The best place for this is in European Movement Ireland which for the past half century provided a non-partisan, cross-sectoral forum for strategic debate.
There is no soother. No pick-me-up. We need to analyse clearly the choices and scenarios from which we may or may not be able to choose.
And make sure we have got our basic data accurate, not later than the resumption of the political year in September.
There is no serious doubting the understandable confusion and nervousness which led a significant number of Irish people (and an unambiguous majority of those who voted) to vote no.
However, the calm and courteous unanimity with which our other European partners have reacted shows in the most clinical (and frightening) way that the real ‘disconnect’ is not between a tiny, mysterious, unaccountable Brussels elite and the alienated European masses, but between the variegated Irish (and broader European) No-Nos and the real world.
The specific document known as the Lisbon Treaty is now almost certainly a ‘dead treaty walking’.
However, the proposals for reform of the EU which it contained have not only survived seven years of intense and determined dissection and sheer battering in public. They are alive and kicking, and will simply reappear under a new name.
They are supported (and no longer seriously debated) by 20-plus member governments which have either emerged from very recent elections — or will face elections in the near future.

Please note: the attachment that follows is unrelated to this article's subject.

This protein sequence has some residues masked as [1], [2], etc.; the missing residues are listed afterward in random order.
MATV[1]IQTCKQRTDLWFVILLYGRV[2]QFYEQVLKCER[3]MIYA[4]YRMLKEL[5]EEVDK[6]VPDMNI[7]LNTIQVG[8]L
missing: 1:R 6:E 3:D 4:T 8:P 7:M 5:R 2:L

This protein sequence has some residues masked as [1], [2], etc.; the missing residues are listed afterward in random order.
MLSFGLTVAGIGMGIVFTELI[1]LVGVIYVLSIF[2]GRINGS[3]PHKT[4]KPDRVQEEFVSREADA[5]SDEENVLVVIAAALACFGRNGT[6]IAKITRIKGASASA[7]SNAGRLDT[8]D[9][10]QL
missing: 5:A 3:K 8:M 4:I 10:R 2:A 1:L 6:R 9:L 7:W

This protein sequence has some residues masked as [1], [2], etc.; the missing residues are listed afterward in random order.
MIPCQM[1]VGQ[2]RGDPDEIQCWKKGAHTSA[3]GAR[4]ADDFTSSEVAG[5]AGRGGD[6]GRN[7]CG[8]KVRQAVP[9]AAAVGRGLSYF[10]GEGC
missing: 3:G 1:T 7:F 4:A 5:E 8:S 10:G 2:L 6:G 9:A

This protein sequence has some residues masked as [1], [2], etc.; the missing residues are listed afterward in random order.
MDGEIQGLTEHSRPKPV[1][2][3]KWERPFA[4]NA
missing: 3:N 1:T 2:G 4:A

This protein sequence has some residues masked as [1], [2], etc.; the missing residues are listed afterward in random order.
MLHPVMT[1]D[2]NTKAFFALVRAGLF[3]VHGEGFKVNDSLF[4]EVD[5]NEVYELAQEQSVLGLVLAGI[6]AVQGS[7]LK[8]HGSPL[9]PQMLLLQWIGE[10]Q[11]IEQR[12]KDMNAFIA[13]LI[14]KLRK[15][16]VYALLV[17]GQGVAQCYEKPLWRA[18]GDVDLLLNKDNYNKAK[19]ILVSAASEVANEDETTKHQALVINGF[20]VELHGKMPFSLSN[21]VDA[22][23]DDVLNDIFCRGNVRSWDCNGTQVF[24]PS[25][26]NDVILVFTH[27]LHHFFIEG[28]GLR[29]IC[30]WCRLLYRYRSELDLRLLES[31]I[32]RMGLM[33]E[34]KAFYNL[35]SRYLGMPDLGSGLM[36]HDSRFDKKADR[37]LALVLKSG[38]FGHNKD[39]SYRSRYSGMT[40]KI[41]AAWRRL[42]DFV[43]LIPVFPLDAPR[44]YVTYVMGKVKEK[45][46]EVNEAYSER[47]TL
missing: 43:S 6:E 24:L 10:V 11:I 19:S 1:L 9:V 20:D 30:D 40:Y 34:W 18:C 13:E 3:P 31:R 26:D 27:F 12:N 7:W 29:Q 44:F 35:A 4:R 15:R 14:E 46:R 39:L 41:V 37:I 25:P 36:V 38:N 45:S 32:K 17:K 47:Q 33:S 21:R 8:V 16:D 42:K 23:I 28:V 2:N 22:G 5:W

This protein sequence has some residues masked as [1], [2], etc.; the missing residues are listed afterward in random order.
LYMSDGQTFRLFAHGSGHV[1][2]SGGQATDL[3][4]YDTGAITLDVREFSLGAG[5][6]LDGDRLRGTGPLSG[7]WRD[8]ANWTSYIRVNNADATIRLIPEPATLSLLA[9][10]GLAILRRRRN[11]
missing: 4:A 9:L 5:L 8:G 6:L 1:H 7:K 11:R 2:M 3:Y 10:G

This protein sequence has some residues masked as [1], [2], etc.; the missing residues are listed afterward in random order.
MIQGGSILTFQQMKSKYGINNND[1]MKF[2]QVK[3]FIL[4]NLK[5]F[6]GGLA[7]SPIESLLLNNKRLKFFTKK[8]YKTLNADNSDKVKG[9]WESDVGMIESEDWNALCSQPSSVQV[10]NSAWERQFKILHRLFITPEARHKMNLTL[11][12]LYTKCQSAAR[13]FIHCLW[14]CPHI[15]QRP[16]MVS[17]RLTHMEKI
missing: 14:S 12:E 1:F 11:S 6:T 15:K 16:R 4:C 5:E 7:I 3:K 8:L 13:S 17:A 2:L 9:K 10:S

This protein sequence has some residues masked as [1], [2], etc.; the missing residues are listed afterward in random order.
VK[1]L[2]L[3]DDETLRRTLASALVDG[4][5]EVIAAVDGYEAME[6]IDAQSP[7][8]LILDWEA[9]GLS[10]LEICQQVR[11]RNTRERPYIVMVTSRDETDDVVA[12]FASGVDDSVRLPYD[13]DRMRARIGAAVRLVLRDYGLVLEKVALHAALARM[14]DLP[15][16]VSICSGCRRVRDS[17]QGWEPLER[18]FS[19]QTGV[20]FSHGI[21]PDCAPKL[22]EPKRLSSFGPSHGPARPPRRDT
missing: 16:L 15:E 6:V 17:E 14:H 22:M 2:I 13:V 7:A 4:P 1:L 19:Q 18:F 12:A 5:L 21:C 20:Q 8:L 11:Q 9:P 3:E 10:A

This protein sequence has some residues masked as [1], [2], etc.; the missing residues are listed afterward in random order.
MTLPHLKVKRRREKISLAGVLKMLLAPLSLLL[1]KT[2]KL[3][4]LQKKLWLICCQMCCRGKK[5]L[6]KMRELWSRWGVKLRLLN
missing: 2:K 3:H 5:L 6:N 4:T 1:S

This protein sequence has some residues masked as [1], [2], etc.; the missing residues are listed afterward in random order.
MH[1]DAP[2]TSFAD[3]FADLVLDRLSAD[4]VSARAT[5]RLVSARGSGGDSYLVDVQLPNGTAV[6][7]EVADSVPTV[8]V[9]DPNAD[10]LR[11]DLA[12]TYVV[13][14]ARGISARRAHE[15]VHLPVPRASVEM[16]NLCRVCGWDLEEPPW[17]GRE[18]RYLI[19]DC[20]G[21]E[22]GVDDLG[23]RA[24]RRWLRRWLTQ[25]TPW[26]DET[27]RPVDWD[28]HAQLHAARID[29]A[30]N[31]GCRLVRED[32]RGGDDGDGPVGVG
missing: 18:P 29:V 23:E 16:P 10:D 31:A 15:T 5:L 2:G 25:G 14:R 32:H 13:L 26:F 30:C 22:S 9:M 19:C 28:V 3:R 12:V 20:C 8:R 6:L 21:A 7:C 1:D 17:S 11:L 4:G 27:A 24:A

And this without more than a few squeaks of protest with the, for us, hugely important exception of Britain.
From the very start — in the days of the Council of Europe, the European Coal and Steel Community, NATO and the Warsaw Pact — the European project has been multi-speed and multi-tiered. As it is today and will be after the tiny glitch of the Irish Friday 13th. The European project has always been ‘federal’.
Not in the British Tory perversion of the word (which even our Irish yes people tamely adopted). But as federal is understood in North America, mainland Europe and even the British Commonwealth, recognising the validity of national or regional entities — no matter how numerically small.
Which is why, with brutal irony, a margin of 56,000 Irish voters has been able to throw us off the bus.
Anybody who has followed the current proposals from their inception knows that the requirement for the unanimity of 27 diverse member states has meant there was almost a betting certainty that such unanimity might not be reached.
The only mild shock was that it was the Irish who flung in the spanner.
The boys and girls in ‘Brussels’ read their gentle reactions from prepared ‘no’ scenario scripts. Drafted not days ago but months — if not years — ago. Why was ‘enhanced co-operation’ on the table as far back as Nice?
The bus will be leaving on schedule. Not in a few lazy or meditative years’ time. Next year.
Can we clamber back on? Or will we have to wait in the wind and the rain for the next bus while the traffic of world history roars by. And while the anonymous accountants who control inward investment and ‘strategic relocations’ far, far away, do their sums.
During the Irish EU presidency of 2004, no matter what the domestic antics of our Government, I felt that in circumstances that the most visionary of our patriot dead could not have possibly envisaged (almost an apotheosis), the moment had come to write Robert Emmet’s epitaph.
What we have done now is to collapse 50 years of a national strategy for Irish sovereignty in the real world of the 21st century.
Does the leadership exist to pick ourselves up and get back into the game?
Or is the epitaph now to be written that of Ireland?